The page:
Interbrew bites back

- Last updated on GMT

Related tags: Interbrew, Stock

In reaction to the continued buy up of shares in Sun Interbrew
by a Russian investment company, parent company Interbrew has responded by announcing measures to
control the sale of voting shares. The move has been made in an
effort to maintain the group's voting rights in the executive
board.

Interbrew's measures come in reaction to a continued buy up of shares by Russian-based investment company Alfa-Eco, which is part of the Alfa Group. Over the course of the last few weeks the company has been steadily building up a stock of voting shares, that last week stood at 15 per cent. Any shareholder in the company only needs a 10 per cent stake in the voting shares in order to be able call an executive board meeting.

Alfa-Eco has already said that it wishes to accumulate a blocking stake in Sun Interbrew in an effort to play an active role in the company's executive board. Now that ambition appears to be one step closer to being a reality, Interbrew is making efforts to maintain its grip on the executive board.

In response Interbrew and Sun announced that, as part of the Shareholders Agreement relating to Sun Interbrew, they will allow each other to make additional share purchases of the voting shares of Sun Interbrew up to a combined level of 75.5 per cent. Sun and Interbrew also agreed to certain provisions aimed at ensuring the balance of control is not affected by further purchases of voting shares.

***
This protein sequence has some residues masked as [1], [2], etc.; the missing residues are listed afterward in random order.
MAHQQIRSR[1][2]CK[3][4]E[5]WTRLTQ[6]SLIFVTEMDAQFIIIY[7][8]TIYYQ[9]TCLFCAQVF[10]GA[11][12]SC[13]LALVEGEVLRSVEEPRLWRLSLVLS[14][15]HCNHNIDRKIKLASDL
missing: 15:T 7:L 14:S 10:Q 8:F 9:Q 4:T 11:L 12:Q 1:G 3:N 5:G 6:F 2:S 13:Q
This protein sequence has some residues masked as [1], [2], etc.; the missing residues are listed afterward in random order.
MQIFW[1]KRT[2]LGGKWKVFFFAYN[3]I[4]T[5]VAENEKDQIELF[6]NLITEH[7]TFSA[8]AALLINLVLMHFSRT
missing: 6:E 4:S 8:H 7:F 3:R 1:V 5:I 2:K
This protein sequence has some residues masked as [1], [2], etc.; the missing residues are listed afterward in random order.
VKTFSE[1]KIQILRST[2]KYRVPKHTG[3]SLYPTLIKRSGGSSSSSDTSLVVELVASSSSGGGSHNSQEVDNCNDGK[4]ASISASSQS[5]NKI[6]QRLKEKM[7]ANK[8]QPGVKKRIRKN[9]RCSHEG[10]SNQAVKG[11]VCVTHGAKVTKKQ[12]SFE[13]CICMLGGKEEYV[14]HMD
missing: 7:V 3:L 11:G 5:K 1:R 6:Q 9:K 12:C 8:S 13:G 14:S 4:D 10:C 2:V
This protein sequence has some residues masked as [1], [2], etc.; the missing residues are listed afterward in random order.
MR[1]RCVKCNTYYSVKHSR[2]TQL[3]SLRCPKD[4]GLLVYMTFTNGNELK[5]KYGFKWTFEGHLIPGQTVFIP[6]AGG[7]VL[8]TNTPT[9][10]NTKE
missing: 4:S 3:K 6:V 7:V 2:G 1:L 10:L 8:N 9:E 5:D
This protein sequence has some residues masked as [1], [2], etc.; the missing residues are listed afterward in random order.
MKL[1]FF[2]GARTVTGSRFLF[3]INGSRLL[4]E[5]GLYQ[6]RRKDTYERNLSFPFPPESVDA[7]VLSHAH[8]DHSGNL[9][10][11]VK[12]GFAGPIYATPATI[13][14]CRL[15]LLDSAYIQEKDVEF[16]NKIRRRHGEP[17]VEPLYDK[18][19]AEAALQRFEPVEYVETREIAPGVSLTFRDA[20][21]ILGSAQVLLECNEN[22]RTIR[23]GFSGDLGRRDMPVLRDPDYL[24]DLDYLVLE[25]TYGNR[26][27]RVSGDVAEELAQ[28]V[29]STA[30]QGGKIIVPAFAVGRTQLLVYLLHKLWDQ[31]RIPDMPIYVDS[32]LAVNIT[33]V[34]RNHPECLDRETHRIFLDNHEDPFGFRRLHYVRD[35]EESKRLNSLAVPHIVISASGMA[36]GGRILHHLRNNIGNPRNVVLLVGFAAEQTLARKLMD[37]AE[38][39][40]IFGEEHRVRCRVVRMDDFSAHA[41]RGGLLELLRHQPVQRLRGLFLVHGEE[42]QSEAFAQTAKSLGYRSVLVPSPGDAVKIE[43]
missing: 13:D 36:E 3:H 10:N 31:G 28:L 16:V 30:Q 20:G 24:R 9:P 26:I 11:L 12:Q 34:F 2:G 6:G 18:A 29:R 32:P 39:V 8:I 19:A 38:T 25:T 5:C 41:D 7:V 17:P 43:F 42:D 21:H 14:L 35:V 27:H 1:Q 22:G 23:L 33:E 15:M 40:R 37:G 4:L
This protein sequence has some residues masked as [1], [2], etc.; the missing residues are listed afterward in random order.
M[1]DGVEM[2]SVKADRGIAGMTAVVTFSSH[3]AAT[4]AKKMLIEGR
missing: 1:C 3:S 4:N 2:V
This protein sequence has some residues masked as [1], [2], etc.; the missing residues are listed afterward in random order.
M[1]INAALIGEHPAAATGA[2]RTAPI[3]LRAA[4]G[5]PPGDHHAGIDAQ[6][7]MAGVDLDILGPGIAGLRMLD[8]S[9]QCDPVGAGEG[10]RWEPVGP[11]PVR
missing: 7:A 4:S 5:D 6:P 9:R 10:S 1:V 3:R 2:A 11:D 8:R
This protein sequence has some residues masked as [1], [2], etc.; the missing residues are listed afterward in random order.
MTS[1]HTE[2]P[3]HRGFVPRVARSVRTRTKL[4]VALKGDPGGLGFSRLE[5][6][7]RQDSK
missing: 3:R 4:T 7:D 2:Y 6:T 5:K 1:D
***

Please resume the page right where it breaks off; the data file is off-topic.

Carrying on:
"Sun and Interbrew have said that they are willing to buy shares now,"​ an Interbrew spokesperson told CEE-FoodIndustry.com​. "Before this agreement companies could only buy up 68.8 per cent of the voting shares, now that agreement has expired and the companies have agreed to increase the stake to 75.5 per cent. This gives out the clear message that they are also now in a position to buy shares."

The spokesperson added that Interbrew was prepared to buy back voting shares at the standard market rate.

Before the move had been made to increase the agreed size of Interbrew and Sun's stake in voting shares, analysts had already speculated that Alfa-Eco's stake would not give them enough board room power to make any impact. Following this latest move it is likely that, as analysts had predicted, the Alfa-Eco's voting share stake will prove to be more significant for its investment potential, rather than being a valuable tool to influence company decisions.

Related topics: Market Trends

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